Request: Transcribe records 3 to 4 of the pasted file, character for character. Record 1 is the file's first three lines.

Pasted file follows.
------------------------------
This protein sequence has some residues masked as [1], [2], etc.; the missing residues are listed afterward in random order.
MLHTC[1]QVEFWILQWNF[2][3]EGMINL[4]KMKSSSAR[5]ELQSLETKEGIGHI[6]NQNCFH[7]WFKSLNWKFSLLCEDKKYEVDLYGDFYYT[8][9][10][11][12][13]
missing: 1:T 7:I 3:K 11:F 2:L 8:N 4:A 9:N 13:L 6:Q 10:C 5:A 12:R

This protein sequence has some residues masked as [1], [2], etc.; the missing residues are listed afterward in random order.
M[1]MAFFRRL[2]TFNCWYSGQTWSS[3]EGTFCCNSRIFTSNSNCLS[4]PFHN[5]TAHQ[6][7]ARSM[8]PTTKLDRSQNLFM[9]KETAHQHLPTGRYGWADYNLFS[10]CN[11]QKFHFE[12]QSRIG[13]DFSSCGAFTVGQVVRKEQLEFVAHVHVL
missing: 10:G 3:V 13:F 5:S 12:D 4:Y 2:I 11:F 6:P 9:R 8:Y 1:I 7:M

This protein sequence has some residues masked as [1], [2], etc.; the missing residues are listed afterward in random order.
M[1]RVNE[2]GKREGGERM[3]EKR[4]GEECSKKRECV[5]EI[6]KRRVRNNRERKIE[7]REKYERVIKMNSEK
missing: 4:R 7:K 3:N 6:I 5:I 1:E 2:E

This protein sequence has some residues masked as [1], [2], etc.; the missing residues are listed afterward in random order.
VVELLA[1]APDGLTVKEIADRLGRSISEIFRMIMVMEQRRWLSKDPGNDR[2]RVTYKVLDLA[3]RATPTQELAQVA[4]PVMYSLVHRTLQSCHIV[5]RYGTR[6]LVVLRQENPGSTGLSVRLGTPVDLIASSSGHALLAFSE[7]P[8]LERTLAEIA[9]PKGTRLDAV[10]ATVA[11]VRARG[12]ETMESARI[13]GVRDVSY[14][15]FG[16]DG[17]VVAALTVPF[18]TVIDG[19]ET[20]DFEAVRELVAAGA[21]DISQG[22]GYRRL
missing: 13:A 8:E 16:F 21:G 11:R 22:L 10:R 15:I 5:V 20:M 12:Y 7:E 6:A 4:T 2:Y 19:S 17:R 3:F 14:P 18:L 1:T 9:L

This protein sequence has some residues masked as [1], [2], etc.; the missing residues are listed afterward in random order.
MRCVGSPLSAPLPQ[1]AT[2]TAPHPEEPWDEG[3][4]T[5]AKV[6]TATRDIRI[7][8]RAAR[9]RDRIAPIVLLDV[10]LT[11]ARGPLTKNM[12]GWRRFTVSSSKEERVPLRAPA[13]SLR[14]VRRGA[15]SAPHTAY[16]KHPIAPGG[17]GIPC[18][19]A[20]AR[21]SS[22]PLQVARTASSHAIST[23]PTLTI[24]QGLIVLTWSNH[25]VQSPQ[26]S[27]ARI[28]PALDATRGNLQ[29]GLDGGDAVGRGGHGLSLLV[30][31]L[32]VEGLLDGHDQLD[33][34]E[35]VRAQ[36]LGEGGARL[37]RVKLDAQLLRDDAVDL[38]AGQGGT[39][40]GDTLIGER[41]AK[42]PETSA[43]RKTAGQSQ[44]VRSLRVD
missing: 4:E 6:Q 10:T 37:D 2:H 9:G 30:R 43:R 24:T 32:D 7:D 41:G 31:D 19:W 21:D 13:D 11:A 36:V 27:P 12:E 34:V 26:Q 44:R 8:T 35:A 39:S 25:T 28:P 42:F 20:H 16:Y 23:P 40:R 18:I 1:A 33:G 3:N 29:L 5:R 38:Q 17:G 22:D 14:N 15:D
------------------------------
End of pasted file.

This protein sequence has some residues masked as [1], [2], etc.; the missing residues are listed afterward in random order.
M[1]RVNE[2]GKREGGERM[3]EKR[4]GEECSKKRECV[5]EI[6]KRRVRNNRERKIE[7]REKYERVIKMNSEK
missing: 4:R 7:K 3:N 6:I 5:I 1:E 2:E

This protein sequence has some residues masked as [1], [2], etc.; the missing residues are listed afterward in random order.
VVELLA[1]APDGLTVKEIADRLGRSISEIFRMIMVMEQRRWLSKDPGNDR[2]RVTYKVLDLA[3]RATPTQELAQVA[4]PVMYSLVHRTLQSCHIV[5]RYGTR[6]LVVLRQENPGSTGLSVRLGTPVDLIASSSGHALLAFSE[7]P[8]LERTLAEIA[9]PKGTRLDAV[10]ATVA[11]VRARG[12]ETMESARI[13]GVRDVSY[14][15]FG[16]DG[17]VVAALTVPF[18]TVIDG[19]ET[20]DFEAVRELVAAGA[21]DISQG[22]GYRRL
missing: 13:A 8:E 16:F 21:G 11:R 22:L 10:R 15:I 5:V 20:M 12:Y 7:E 6:A 4:T 2:Y 19:S 17:R 3:F 14:P 18:L 1:T 9:L